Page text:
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Chemical and Oxygen Isotope Analysis of Roman Glasses from Northern Greece

Authors: P. Karalis, E. Dotsika, A. Godelitsas, M. Tassi, D. Ignatiadou

Abstract:

Glass artefacts originated from Northern Greece, dated between 1st and 6th AC, were analyzed for their oxygen isotopic and chemical compositions in order to identify their raw materials provenance. The chemical composition of these glasses is rather heterogeneous although they are all obtained with natron as flux, having both K₂O and MgO contents lower than 1.5 wt%. The majority of these samples have a homogeneous oxygen isotopic composition (𝛿18O= 16‰,), which is equal to or very close to the mean value of “Roman” glass (from about 15‰ to 16.0‰). The rest of the samples present heavily enriched 𝛿18O values that indicate that their raw materials differ from those normally used in Roman and Medieval glass production, and this matches with the possibility of the different origins of these materials. So, all these fragments are soda-lime-silica natron-glass produced from natron, possibly coming from more than one source.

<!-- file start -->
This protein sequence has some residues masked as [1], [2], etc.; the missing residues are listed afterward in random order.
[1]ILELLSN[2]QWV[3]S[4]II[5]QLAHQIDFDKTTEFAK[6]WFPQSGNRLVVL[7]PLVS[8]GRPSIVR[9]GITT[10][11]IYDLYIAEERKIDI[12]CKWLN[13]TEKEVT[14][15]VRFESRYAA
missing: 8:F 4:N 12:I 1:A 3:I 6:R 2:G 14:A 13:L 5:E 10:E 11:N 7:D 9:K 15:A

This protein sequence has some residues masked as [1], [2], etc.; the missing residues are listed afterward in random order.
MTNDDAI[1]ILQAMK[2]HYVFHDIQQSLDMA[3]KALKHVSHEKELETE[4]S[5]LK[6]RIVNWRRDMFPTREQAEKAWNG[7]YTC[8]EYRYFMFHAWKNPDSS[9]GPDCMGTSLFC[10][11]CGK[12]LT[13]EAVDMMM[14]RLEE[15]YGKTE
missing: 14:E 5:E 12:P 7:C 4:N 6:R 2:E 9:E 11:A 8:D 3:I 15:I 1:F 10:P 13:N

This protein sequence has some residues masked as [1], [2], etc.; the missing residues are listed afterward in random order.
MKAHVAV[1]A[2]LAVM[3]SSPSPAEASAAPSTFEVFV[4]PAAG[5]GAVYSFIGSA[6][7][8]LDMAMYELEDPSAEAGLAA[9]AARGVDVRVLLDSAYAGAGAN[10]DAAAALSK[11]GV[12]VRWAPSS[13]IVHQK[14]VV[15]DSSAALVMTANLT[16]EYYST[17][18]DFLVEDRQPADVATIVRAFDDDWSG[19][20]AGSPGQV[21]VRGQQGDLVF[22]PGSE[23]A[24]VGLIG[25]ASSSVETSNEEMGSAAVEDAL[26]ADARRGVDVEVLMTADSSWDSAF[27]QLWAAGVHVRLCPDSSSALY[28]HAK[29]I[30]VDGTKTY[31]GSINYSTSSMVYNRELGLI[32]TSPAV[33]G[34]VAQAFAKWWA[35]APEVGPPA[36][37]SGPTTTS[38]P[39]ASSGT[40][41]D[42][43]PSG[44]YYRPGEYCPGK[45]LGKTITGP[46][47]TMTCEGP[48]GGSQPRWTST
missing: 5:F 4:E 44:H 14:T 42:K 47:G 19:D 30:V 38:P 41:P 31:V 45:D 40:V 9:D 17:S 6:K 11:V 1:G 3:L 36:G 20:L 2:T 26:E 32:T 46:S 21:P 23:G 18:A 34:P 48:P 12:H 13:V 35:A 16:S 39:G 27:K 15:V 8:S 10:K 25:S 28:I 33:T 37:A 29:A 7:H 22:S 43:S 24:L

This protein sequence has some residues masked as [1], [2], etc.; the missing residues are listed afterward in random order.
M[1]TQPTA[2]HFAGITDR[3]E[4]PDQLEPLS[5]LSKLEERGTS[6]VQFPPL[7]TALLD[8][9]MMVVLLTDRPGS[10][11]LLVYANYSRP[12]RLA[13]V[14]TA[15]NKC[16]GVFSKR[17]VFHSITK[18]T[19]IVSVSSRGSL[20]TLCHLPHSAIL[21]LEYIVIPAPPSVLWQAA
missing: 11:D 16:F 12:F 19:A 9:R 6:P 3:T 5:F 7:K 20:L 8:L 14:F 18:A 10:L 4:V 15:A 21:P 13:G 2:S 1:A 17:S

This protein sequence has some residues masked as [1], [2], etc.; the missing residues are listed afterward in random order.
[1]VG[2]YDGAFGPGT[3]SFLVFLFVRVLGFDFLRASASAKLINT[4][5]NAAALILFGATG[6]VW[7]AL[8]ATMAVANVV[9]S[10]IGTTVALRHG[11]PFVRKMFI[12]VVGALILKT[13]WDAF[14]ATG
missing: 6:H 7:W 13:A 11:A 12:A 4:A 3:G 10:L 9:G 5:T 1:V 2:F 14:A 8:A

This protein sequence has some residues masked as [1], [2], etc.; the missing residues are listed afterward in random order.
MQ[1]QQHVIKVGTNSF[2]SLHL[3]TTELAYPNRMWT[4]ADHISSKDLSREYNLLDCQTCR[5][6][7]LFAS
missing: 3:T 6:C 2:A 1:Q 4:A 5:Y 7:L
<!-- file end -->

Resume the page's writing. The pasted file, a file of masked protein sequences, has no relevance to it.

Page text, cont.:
Keywords: ancient glass, provenance of raw materials of ancient glass, roman glass, oxygen isotope analysis in glass

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